The Downside of Encouraging Small Business Owners to Tap Home Equity


The housing bust has adversely affected small business access to credit.

Declining home values have made it more difficult for small business owners to use the equity in their homes to finance their companies. In response, some small business advocates have proposed making it easier for small business owners to tap home equity as a source of business capital.

But that might not be wise public policy.

Many small business owners prefer home loans to business loans as a way to finance their companies, John Harding of the University of Connecticut and Stuart Rosenthal of Syracuse University explain in a recent study.



Home equity loans, they say, are much easier to obtain than business loans, and have tax advantages.

Tapping home equity is a fairly common way to finance a small business. Approximately one quarter of small business owners borrow against the equity in their home for business purposes, or pledge their homes as collateral on those loans, data from Barlow Research, a Minneapolis-based market research firm, show.

Government policies that facilitate the tapping of home equity to finance small businesses encourage entrepreneurship.

A study by Thais Laerkholm Jensen and Søren Leth-Petersen of the University of Copenhagen, and Ramana Nanda of Harvard Business School, revealed (PDF) that a change in the law to allow mortgage loans to be used for purposes other than financing real estate boosted the number of entrepreneurs in Denmark by 4 percent.

But efforts to liberalize mortgage markets might not be great public policy.

Jensen and his colleagues found that the Danish businesses that benefited from the new mortgage rules were significantly more likely to fail than a control group of businesses.

Moreover, if the businesses that benefited from the regulatory change managed to survive, they tended to have lower sales, profits and employment than the other companies.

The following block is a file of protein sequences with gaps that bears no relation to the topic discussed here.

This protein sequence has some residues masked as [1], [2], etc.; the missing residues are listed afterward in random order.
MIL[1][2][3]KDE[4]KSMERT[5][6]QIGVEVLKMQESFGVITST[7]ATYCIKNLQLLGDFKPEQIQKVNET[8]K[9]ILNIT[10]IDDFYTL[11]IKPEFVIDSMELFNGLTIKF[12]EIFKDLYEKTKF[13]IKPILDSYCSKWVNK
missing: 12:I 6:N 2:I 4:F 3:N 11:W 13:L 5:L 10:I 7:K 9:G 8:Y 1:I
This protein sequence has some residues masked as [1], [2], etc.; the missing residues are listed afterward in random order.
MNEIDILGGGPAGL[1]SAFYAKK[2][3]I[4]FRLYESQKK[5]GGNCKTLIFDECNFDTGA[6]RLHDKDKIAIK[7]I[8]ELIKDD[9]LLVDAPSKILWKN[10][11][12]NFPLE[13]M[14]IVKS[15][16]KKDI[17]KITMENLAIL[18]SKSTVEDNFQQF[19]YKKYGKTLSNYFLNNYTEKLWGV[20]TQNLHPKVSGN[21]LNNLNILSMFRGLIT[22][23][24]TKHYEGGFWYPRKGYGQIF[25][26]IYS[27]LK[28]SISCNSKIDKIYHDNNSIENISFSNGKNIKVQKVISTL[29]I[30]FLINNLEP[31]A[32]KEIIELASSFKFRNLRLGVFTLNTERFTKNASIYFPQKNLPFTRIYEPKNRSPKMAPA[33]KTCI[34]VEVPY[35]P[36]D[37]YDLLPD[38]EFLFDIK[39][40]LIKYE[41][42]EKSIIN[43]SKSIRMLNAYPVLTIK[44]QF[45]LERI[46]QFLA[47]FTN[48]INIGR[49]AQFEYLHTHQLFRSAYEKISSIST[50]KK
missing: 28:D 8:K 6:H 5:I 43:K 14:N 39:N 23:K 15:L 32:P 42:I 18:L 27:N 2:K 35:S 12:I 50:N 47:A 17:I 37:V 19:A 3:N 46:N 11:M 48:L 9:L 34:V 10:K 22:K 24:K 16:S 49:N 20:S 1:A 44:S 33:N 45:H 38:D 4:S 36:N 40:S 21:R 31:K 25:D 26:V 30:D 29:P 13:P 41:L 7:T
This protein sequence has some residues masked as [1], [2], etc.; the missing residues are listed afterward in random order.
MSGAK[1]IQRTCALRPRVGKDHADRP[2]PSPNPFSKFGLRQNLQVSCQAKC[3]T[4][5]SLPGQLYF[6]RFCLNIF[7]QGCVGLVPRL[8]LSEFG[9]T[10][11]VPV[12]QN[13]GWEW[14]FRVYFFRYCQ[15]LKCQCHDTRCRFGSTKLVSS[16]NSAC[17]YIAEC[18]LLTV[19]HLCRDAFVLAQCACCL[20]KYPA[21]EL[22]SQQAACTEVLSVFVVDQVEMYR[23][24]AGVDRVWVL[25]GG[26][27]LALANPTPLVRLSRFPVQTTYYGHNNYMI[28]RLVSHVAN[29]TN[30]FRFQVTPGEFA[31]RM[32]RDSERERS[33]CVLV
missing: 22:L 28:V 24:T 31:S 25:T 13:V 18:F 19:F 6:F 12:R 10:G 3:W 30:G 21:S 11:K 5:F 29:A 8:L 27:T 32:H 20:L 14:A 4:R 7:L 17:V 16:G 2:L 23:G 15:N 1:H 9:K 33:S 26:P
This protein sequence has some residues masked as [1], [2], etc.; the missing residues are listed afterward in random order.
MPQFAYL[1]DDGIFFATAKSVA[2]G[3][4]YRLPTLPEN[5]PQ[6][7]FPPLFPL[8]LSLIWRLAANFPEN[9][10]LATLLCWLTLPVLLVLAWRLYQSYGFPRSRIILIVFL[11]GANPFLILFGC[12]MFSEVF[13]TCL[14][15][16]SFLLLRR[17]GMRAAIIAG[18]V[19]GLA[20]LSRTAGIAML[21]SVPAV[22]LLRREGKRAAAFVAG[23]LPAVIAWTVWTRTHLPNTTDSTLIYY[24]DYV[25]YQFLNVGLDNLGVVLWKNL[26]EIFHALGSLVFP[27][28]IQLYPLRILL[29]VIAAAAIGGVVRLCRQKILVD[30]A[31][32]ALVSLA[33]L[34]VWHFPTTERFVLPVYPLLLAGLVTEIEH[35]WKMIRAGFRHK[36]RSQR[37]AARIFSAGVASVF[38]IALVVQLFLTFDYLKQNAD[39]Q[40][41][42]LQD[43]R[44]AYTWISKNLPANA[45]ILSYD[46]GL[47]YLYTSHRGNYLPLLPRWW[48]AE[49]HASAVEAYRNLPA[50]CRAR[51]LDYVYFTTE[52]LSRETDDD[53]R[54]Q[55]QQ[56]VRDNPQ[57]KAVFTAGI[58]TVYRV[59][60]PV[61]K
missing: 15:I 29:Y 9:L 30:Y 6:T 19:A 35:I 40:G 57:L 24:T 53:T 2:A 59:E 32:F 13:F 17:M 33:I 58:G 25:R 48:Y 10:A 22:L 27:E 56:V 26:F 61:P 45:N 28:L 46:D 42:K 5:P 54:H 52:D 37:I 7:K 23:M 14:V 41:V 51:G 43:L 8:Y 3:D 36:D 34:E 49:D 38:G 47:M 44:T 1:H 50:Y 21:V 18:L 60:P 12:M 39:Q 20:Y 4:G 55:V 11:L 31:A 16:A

Letting business owners use home equity to finance their businesses removes the banks as a constraint on entrepreneurial activity, leading more people pursue their business dreams. But this encouragement of entrepreneurship comes at a cost. The marginal businesses that get started tend not to succeed.

Home Photo via Shutterstock

3 Comments ▼

Scott Shane


Scott Shane Scott Shane is A. Malachi Mixon III, Professor of Entrepreneurial Studies at Case Western Reserve University. He is the author of nine books, including Fool's Gold: The Truth Behind Angel Investing in America ; Illusions of Entrepreneurship: and The Costly Myths that Entrepreneurs, Investors, and Policy Makers Live By.

3 Reactions

  1. Some speculation on why these businesses tend not to succeed would be a great add to this article, in my opinion

  2. Austin makes a great point and sometimes making something easier can have unintended negative consequences (for example, sub-prime loans).

Leave a Reply

Your email address will not be published. Required fields are marked *

*



Free e-Book: 8 Insights You Need to Know Before Choosing HR Software for Your Small Business




Learn how to navigate the HR software market, avoid getting oversold on unnecessary features and choose the right tools for your small business's unique needs.






No, Thank You